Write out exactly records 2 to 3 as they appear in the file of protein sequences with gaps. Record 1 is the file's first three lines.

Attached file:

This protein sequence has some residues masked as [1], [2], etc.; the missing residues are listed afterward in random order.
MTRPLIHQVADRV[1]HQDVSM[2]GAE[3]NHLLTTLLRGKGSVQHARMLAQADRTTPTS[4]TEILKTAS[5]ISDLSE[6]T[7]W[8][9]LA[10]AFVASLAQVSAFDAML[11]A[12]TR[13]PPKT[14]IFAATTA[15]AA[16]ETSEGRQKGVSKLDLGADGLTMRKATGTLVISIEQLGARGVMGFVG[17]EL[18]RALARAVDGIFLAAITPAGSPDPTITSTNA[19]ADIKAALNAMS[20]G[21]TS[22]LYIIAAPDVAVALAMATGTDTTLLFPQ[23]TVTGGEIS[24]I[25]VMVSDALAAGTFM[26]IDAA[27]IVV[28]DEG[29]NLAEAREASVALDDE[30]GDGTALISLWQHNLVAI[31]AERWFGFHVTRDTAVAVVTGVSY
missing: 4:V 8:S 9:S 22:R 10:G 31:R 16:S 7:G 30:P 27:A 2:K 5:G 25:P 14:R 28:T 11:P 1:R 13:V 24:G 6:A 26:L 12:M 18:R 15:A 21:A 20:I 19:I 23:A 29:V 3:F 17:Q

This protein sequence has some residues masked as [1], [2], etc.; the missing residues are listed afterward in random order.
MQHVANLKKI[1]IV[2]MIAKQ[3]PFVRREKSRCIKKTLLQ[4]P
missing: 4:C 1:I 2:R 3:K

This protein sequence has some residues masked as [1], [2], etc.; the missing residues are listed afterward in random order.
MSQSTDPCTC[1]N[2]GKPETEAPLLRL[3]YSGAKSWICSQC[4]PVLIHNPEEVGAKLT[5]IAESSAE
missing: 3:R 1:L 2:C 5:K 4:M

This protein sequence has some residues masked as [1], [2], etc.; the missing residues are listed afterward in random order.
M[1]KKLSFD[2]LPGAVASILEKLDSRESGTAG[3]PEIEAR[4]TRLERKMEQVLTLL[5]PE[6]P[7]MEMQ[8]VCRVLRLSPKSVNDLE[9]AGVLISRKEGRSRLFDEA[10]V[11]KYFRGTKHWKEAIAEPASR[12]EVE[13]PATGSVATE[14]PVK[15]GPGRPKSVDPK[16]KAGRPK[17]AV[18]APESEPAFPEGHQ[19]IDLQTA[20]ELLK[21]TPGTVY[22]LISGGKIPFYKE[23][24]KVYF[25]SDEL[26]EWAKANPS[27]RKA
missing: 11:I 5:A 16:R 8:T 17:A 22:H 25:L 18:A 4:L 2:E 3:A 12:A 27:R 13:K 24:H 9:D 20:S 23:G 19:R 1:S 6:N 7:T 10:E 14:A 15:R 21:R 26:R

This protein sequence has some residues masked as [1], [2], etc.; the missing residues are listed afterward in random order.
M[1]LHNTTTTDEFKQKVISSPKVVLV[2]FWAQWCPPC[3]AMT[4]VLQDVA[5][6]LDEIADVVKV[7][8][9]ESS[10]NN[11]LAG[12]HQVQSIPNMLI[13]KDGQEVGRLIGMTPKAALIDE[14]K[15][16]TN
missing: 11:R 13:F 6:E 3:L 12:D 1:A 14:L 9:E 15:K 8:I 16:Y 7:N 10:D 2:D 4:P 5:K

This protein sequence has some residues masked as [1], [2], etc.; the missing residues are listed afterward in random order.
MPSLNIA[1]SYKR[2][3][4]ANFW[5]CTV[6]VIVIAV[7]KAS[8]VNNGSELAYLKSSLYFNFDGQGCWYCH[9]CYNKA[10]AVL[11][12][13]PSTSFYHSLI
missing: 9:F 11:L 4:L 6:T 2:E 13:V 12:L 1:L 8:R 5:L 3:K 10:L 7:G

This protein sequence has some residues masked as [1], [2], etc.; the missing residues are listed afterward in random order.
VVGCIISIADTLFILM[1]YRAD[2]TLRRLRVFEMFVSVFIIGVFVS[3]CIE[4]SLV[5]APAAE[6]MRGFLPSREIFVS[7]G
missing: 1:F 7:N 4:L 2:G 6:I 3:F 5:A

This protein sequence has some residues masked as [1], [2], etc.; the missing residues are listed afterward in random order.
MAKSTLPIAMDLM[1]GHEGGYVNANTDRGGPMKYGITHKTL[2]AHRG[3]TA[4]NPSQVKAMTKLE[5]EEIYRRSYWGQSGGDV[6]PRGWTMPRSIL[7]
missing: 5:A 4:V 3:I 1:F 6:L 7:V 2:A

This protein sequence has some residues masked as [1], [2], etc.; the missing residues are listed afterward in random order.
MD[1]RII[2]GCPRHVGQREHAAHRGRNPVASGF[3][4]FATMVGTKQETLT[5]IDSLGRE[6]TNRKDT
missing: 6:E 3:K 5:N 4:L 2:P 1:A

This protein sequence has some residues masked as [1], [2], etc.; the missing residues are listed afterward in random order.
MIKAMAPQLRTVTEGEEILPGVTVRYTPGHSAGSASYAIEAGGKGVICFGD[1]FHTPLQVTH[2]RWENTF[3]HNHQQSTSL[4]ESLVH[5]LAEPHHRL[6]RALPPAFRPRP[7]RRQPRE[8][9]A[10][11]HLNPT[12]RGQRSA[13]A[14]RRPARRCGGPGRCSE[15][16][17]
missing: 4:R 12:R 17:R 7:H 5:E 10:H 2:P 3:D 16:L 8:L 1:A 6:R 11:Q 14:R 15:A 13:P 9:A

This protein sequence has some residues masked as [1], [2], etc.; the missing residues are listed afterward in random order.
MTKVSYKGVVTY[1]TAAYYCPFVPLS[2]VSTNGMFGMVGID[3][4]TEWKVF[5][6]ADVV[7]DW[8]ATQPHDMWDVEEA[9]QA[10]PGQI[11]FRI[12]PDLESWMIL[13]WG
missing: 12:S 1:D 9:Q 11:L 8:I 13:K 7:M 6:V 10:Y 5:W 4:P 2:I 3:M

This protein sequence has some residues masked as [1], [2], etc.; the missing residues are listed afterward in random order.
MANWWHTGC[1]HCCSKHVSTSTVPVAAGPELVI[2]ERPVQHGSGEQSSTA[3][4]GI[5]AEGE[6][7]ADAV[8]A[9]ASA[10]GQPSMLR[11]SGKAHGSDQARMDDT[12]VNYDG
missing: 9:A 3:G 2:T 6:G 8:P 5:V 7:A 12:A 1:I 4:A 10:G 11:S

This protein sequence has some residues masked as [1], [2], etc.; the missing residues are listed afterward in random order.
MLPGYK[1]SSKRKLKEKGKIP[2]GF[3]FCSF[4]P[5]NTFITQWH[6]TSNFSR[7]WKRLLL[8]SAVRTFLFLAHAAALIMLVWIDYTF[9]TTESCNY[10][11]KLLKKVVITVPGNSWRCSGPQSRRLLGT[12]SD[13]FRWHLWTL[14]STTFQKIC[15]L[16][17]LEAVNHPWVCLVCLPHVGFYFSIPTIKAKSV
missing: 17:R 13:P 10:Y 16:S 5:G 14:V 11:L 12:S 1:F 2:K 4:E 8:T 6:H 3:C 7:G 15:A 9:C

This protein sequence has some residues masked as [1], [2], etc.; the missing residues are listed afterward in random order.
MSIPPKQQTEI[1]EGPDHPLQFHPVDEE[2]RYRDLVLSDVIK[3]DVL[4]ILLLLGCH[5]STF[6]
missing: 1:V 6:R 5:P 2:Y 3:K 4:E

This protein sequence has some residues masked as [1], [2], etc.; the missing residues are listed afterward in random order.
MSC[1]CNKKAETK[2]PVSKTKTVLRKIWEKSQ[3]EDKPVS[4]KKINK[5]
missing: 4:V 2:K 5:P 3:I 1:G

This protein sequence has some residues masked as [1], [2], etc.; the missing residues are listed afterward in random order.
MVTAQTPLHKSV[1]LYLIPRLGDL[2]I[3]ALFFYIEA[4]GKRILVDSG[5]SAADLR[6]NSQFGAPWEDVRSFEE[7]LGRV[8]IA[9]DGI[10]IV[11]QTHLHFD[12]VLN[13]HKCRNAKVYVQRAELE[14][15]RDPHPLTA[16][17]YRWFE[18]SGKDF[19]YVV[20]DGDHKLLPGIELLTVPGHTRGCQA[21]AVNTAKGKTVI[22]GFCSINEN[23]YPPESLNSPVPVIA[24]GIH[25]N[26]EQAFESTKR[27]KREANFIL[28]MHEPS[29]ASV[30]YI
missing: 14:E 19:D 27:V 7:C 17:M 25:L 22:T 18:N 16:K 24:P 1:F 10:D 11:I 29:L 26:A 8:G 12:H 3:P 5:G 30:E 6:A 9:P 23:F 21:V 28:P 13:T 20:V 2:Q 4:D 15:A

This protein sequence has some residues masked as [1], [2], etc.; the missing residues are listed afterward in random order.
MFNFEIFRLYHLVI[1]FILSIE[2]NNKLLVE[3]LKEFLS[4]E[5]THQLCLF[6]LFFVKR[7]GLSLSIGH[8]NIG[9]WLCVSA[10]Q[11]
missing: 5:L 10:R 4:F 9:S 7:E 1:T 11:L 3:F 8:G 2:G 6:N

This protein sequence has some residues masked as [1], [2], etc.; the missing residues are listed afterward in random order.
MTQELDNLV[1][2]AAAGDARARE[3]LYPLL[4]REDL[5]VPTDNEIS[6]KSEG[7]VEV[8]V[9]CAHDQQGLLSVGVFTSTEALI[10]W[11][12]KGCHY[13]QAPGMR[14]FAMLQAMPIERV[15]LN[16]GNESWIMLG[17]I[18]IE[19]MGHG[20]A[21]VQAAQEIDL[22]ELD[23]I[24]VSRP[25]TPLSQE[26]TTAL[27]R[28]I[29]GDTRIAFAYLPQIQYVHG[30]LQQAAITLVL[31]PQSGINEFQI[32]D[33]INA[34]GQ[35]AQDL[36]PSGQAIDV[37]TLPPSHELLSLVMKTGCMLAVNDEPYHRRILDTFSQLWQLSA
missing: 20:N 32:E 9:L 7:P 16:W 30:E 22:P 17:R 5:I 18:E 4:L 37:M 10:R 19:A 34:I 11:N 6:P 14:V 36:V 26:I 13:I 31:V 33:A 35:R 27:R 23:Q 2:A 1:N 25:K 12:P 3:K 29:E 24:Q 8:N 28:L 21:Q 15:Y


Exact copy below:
This protein sequence has some residues masked as [1], [2], etc.; the missing residues are listed afterward in random order.
MQHVANLKKI[1]IV[2]MIAKQ[3]PFVRREKSRCIKKTLLQ[4]P
missing: 4:C 1:I 2:R 3:K

This protein sequence has some residues masked as [1], [2], etc.; the missing residues are listed afterward in random order.
MSQSTDPCTC[1]N[2]GKPETEAPLLRL[3]YSGAKSWICSQC[4]PVLIHNPEEVGAKLT[5]IAESSAE
missing: 3:R 1:L 2:C 5:K 4:M